Since 2009, Michael Rosenkrantz has championed the development of wheelchair basketball and other adaptive-sports programs in locations around the world, including India, Nepal, North Carolina and Arizona. Shortly after his arrival in our desert community in 2019, he linked up with the Desert Ability Center and began working with local adaptive athletes.
A year later, he helped launch a new adaptive sports initiative called Palms to Pines Parasports. In the year and a half since, the name has been changed to SoCal Parasports, and the organization—with Rosenkrantz as its executive director—has expanded its sports offerings in partnership with the Desert Recreation District.
Just recently, Rosenkrantz revealed that he is adding yet another prestigious title to his résumé: He’s been named head coach of the 2022 Maccabi USA wheelchair basketball team. He and his eight-member co-ed team will head to Israel to compete in the 21st Maccabiah Games on July 5.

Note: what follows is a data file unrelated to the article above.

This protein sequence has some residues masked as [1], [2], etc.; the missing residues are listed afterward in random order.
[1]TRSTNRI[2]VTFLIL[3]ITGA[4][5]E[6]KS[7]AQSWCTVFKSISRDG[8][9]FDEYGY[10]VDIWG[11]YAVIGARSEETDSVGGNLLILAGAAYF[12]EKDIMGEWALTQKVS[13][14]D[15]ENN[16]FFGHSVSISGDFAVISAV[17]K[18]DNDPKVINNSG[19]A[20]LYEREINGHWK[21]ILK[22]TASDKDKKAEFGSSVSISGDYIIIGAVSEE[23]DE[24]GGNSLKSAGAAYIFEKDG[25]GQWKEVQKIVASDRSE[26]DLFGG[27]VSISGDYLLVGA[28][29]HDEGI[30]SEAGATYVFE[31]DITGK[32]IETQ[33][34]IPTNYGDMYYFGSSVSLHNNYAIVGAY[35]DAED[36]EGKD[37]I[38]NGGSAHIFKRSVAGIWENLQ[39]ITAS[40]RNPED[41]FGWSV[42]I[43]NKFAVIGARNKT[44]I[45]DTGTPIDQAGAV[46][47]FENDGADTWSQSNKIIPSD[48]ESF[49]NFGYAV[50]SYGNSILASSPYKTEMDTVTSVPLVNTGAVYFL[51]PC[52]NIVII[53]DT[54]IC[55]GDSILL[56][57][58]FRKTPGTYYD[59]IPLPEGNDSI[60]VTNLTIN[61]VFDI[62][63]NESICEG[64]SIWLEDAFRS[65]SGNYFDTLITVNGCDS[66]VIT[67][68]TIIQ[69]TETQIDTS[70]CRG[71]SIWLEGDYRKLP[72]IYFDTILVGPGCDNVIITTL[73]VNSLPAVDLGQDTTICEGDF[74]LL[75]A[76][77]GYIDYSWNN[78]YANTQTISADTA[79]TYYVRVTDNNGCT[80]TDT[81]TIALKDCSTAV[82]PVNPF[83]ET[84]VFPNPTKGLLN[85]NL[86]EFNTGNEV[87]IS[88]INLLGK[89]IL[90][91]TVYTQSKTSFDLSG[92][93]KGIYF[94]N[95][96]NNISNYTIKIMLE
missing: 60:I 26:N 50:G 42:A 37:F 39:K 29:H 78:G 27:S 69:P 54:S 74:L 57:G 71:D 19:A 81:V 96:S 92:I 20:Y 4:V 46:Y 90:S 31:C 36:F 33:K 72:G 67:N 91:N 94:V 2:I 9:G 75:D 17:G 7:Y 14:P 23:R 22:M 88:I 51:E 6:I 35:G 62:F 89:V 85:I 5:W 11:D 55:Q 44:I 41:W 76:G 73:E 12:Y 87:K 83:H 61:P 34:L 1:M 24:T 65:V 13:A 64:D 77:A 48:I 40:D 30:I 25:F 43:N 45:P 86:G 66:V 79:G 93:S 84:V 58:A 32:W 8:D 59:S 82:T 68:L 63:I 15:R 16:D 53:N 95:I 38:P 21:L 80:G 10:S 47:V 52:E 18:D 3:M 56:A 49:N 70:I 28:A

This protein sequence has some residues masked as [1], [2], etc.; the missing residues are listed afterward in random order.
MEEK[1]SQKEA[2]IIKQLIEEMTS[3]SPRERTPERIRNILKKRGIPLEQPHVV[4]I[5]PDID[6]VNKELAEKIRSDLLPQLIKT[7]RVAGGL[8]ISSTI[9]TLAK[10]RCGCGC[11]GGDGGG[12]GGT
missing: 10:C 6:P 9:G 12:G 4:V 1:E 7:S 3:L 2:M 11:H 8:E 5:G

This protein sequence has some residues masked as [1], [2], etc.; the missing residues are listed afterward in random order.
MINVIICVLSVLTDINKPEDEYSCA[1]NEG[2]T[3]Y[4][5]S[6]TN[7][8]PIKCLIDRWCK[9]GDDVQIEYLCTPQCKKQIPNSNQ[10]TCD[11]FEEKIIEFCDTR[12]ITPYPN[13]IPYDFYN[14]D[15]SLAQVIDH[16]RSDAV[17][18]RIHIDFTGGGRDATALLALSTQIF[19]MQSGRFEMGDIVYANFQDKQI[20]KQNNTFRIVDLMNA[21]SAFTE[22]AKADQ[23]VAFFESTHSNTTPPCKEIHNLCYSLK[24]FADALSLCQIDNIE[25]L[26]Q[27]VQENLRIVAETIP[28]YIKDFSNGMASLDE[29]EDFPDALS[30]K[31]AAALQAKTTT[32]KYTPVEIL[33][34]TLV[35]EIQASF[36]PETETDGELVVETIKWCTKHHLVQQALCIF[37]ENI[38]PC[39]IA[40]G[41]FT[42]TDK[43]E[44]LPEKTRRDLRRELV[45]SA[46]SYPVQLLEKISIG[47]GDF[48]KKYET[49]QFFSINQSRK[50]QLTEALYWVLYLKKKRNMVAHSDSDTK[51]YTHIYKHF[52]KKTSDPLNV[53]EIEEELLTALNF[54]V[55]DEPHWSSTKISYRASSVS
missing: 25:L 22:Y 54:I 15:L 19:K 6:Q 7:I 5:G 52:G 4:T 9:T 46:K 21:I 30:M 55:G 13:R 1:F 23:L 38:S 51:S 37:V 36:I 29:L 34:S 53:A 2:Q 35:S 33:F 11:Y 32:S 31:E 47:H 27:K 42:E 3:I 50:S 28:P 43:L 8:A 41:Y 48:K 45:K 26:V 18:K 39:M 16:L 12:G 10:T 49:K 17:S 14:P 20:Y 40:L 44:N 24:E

“Culturally, I was brought up Jewish,” Rosenkrantz said in a recent interview with the Independent. “I had a bar mitzvah and all that kind of good stuff. I’ve never been to Israel, although all of my other family members have.”
Rosenkrantz said he became head coach of the team “kind of by default,” as one of the few Jewish wheelchair basketball coaches in the country.
“For a while, they were trying to get someone else. … I said all along that I’d do it, but they said, ‘Look, it’s your first year, and we’re not so sure,’” Rosenkrantz said. “But, in the end, I am the head coach. I’ll have an Israeli as an assistant coach, so it will be pretty cool.”
Stu Greenberg is the paralympic basketball commissioner of Maccabi USA Parasports, and a member of the Maccabi USA teams that have participated over the past decade in the international and quadrennial Maccabiah Games.
“The United States teams try to incorporate the cultural aspect and history of Israel,” Greenberg said. “This will be the first visit (to Israel) for many of these athletes, and they may never get back there, so we try to go over the history with them. This year, we’ll have a Holocaust program that my friend is sponsoring. We’re going to bring Holocaust survivors—and there are not many left—to a dinner on the Sabbath. They’ll speak about the Holocaust, and their life stories.